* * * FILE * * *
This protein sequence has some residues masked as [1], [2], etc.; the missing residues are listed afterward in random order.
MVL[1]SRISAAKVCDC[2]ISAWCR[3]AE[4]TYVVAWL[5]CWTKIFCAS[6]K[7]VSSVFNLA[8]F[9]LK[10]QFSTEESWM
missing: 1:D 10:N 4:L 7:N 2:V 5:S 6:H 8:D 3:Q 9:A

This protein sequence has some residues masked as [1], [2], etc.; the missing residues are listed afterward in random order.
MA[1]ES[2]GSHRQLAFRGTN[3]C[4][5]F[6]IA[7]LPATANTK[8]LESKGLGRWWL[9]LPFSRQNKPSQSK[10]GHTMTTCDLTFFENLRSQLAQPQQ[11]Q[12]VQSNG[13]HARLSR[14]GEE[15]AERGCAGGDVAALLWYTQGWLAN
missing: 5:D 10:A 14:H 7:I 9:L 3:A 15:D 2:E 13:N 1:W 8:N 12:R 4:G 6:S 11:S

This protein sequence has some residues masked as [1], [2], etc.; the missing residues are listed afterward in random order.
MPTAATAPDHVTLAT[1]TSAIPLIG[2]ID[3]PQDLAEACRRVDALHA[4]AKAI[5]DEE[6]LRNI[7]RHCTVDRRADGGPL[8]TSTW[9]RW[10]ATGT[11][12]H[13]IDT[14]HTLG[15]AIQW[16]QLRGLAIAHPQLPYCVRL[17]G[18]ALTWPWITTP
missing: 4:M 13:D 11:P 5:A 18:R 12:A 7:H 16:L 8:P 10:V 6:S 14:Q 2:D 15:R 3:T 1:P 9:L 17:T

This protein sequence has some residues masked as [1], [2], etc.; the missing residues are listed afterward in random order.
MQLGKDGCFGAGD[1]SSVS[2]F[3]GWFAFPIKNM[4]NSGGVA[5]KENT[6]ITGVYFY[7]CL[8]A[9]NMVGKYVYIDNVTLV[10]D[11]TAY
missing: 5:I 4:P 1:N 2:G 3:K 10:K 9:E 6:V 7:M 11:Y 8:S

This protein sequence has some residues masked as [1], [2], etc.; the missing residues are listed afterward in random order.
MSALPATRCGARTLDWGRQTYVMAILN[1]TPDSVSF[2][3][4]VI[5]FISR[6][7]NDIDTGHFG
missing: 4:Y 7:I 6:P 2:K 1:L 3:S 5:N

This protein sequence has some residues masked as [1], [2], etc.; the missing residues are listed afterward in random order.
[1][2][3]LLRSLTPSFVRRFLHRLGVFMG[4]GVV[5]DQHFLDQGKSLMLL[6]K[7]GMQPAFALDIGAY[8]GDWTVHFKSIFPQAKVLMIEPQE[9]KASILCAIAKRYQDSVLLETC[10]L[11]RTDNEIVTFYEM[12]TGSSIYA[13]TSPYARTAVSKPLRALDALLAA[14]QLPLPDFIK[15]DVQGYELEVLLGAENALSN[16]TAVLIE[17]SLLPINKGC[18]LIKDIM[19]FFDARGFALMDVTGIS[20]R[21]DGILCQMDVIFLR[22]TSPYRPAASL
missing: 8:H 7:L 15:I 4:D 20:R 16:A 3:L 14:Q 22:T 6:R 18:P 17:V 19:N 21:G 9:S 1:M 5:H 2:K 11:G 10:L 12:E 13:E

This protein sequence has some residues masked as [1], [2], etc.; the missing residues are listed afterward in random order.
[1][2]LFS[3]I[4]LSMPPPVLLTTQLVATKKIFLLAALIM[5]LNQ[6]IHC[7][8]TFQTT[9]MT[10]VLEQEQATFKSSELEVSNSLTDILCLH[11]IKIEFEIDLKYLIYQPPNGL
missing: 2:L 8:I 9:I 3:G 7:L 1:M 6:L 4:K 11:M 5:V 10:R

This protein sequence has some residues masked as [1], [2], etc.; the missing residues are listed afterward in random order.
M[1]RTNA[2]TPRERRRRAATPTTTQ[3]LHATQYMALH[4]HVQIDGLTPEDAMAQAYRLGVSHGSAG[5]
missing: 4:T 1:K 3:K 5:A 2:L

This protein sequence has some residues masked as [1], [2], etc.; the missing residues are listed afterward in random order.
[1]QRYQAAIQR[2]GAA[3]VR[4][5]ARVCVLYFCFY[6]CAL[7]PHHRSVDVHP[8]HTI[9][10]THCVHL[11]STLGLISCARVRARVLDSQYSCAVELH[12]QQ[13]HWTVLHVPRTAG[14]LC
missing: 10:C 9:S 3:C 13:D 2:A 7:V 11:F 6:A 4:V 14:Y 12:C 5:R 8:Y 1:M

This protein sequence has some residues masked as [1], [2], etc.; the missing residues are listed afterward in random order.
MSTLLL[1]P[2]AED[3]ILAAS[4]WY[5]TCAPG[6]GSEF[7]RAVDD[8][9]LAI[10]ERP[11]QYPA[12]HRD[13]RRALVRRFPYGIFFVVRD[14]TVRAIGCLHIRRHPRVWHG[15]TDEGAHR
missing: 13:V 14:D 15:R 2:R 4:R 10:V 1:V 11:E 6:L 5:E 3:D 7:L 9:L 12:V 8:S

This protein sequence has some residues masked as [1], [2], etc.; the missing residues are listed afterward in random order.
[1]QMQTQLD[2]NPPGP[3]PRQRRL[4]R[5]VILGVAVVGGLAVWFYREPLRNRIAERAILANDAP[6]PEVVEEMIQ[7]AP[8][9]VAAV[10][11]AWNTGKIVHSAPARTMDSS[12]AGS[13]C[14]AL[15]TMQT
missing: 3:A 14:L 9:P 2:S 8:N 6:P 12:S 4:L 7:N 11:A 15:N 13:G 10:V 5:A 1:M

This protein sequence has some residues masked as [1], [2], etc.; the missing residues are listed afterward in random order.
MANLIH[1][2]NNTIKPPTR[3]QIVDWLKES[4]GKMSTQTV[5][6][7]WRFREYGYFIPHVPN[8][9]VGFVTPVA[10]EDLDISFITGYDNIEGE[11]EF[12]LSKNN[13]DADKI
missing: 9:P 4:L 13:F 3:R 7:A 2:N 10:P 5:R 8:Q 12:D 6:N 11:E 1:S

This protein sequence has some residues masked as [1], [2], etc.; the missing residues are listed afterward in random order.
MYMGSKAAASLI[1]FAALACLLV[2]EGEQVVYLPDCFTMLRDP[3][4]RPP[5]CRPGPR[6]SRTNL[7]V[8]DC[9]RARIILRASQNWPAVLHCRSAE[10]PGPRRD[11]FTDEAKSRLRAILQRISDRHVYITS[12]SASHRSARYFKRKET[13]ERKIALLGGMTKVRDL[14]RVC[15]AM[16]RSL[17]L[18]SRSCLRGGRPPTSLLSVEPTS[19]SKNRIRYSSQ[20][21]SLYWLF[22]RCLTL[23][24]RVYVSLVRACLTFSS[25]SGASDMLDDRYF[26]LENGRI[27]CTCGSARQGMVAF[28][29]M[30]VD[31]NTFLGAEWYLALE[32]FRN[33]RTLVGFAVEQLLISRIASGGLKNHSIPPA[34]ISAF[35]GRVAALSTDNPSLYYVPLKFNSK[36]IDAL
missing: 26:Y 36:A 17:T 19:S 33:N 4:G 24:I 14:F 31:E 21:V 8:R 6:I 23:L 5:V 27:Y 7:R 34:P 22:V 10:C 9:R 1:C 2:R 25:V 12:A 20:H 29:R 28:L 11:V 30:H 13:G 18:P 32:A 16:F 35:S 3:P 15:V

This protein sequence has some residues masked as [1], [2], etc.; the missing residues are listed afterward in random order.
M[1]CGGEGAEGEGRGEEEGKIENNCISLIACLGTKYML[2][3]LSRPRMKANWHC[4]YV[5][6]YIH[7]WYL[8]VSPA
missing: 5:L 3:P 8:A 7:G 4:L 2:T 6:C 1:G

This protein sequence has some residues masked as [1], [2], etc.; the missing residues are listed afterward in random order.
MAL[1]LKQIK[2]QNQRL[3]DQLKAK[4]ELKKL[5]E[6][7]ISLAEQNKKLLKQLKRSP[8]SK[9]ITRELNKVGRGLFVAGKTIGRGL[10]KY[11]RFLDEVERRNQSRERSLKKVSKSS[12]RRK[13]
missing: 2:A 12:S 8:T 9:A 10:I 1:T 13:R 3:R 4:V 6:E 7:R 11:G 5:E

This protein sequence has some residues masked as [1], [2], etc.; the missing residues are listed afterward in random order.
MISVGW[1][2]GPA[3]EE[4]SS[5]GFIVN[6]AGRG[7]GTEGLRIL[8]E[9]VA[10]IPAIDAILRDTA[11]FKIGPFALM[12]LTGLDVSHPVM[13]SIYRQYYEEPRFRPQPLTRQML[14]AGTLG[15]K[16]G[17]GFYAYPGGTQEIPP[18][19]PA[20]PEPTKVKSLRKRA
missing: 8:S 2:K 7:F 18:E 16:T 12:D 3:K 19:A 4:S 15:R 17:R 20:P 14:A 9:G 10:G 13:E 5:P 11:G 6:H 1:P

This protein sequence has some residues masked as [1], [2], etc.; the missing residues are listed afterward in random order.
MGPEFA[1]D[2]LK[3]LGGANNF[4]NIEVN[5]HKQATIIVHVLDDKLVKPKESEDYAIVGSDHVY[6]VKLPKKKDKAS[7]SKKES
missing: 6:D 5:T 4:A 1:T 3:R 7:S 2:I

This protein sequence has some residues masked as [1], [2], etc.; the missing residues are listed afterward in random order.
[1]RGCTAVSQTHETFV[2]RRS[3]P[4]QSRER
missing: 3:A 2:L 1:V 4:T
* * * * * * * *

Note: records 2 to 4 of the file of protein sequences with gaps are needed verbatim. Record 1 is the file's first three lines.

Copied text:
This protein sequence has some residues masked as [1], [2], etc.; the missing residues are listed afterward in random order.
MA[1]ES[2]GSHRQLAFRGTN[3]C[4][5]F[6]IA[7]LPATANTK[8]LESKGLGRWWL[9]LPFSRQNKPSQSK[10]GHTMTTCDLTFFENLRSQLAQPQQ[11]Q[12]VQSNG[13]HARLSR[14]GEE[15]AERGCAGGDVAALLWYTQGWLAN
missing: 5:D 10:A 14:H 7:I 9:L 3:A 15:D 2:E 13:N 1:W 8:N 12:R 4:G 6:S 11:S

This protein sequence has some residues masked as [1], [2], etc.; the missing residues are listed afterward in random order.
MPTAATAPDHVTLAT[1]TSAIPLIG[2]ID[3]PQDLAEACRRVDALHA[4]AKAI[5]DEE[6]LRNI[7]RHCTVDRRADGGPL[8]TSTW[9]RW[10]ATGT[11][12]H[13]IDT[14]HTLG[15]AIQW[16]QLRGLAIAHPQLPYCVRL[17]G[18]ALTWPWITTP
missing: 4:M 13:D 11:P 5:A 18:R 12:A 7:H 16:L 8:P 10:V 6:S 14:Q 2:D 15:R 3:T 1:P 9:L 17:T

This protein sequence has some residues masked as [1], [2], etc.; the missing residues are listed afterward in random order.
MQLGKDGCFGAGD[1]SSVS[2]F[3]GWFAFPIKNM[4]NSGGVA[5]KENT[6]ITGVYFY[7]CL[8]A[9]NMVGKYVYIDNVTLV[10]D[11]TAY
missing: 5:I 4:P 1:N 2:G 3:K 10:K 9:E 6:V 7:M 11:Y 8:S